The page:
Art History is much more than a discipline of flat, 2D images. Even digital image atlases and metapictures often surpass the limitations of arranging the large image sets on x- and y-coordinates by adding the z-axis—thus, creating a three-dimensional space in which a more complex relational network can be visualized and navigated. With the third issue, then, it is fitting to focus on the third dimension in Art History, and the digital realm that continues to mediate and transform it.
is co-founder and editor of DAHJ. He is Assistant Professor at the LMU Munich and responsible for the Ph.D. program "Digital Art History". He holds a Ph.D. in Art History and a Master in Business Informatics and has been a Visiting Scholar at Columbia University and researcher at Volkswagen.
is co-founder and editor of DAHJ. Previously, she has worked as Research Assistant in Architectural and Cultural Theory at the TUM Munich from 2014 to 2017. From 2010 until 2014 she coordinated a digital humanities project at the University of Arts and Design Karlsruhe, funded by the German Federal Ministry of Education and Research (BMBF).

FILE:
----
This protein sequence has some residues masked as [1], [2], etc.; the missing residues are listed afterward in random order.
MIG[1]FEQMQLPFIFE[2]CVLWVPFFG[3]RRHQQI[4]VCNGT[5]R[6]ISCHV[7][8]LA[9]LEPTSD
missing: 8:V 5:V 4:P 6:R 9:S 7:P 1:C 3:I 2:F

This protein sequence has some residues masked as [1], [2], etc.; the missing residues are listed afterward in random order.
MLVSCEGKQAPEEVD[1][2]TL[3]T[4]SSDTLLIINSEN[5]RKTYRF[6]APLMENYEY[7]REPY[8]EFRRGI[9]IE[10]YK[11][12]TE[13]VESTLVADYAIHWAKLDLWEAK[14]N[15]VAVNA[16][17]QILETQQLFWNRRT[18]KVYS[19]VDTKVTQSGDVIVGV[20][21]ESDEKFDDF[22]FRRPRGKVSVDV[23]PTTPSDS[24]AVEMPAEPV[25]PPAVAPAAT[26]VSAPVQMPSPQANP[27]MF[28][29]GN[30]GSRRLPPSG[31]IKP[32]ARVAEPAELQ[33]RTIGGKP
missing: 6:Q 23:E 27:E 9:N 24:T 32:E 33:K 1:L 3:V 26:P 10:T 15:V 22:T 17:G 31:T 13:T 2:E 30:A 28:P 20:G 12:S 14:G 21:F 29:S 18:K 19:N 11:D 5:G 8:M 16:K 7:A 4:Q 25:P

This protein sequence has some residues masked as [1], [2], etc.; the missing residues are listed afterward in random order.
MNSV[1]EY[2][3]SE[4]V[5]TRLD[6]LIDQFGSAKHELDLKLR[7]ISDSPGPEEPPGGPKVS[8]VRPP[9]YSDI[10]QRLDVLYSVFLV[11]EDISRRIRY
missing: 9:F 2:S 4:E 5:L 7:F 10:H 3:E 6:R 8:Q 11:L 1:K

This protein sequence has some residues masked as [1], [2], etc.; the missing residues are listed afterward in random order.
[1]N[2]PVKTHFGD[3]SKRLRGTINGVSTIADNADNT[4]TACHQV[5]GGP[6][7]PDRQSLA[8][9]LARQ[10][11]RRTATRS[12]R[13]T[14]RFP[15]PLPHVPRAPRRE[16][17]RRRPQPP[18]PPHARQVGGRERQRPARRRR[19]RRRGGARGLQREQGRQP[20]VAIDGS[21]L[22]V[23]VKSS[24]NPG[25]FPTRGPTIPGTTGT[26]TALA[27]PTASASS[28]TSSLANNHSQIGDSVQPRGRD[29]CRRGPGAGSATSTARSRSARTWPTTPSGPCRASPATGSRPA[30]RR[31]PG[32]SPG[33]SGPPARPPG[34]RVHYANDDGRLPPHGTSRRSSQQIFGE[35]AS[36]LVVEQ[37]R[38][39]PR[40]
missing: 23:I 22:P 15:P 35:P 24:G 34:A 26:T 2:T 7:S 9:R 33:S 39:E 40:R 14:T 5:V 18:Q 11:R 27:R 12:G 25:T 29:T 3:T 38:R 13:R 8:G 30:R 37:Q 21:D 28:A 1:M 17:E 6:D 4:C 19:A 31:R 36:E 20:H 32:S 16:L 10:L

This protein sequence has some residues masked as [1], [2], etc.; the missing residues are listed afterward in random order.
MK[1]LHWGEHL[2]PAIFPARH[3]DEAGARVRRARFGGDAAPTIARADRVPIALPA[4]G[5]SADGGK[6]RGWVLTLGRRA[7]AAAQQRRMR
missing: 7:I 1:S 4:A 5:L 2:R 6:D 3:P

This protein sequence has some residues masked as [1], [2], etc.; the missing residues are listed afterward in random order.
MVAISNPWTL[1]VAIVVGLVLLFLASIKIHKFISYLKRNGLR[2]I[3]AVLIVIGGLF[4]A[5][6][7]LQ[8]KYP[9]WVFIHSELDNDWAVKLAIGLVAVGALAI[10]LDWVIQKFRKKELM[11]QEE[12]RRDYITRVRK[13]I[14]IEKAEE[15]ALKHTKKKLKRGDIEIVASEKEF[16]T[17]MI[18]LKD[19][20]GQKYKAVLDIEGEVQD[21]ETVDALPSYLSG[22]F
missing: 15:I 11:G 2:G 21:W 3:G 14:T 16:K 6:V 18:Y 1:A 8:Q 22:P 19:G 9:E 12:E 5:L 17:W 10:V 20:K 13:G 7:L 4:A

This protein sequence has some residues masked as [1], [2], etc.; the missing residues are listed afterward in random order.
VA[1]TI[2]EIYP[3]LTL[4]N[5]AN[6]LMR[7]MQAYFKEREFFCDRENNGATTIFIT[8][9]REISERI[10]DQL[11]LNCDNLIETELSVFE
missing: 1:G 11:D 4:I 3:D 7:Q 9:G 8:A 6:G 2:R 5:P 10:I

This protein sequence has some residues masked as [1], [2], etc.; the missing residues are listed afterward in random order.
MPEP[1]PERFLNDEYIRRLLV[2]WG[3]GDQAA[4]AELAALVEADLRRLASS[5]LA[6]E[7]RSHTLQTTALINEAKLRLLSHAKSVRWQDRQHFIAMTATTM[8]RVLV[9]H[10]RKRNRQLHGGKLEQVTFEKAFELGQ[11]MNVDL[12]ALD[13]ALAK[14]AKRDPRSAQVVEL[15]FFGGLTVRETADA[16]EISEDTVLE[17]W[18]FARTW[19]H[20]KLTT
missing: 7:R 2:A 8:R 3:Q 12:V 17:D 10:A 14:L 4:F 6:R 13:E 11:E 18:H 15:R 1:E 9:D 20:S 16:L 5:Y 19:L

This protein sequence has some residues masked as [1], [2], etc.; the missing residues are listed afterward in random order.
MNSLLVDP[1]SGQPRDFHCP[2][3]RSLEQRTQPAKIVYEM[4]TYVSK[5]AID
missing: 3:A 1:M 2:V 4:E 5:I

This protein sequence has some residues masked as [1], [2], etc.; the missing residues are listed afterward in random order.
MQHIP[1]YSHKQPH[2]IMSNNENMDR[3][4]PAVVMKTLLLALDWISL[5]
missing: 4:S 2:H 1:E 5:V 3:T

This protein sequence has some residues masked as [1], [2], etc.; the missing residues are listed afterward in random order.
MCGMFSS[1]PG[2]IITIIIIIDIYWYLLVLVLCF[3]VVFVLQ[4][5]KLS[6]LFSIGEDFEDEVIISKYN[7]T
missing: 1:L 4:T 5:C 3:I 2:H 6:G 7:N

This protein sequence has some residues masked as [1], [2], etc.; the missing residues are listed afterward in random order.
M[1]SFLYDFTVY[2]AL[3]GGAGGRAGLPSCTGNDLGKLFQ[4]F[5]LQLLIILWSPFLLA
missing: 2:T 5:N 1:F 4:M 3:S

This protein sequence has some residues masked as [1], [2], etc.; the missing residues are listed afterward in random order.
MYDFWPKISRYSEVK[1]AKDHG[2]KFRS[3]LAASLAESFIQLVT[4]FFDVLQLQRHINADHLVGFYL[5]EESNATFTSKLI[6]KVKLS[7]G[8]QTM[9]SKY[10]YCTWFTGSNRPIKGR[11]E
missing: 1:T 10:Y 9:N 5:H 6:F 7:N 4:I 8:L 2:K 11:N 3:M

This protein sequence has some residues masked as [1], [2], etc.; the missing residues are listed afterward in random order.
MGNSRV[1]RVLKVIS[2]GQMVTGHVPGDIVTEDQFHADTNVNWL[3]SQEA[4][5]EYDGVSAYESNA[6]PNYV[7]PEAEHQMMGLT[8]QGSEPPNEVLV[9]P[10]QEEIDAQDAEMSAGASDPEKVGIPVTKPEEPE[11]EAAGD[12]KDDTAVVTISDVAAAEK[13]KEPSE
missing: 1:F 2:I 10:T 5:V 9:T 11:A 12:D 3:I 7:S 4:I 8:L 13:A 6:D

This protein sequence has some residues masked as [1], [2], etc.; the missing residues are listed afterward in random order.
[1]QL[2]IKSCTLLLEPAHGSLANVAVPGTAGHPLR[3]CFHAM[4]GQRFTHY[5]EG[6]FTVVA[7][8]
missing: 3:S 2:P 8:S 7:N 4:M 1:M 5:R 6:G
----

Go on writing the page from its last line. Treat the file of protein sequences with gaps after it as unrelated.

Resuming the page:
is editor of DAHJ. He also runs the Visualization Lab for Digital Art History at UC Berkeley. He has held postdoctoral fellowships in digital humanities at UC Berkeley and the University of Southern California. His research interests include 3D data capture (photogrammetry and laser scanning), modeling and rendering as tools for reconstruction and simulation, VR/AR, and projection mapping.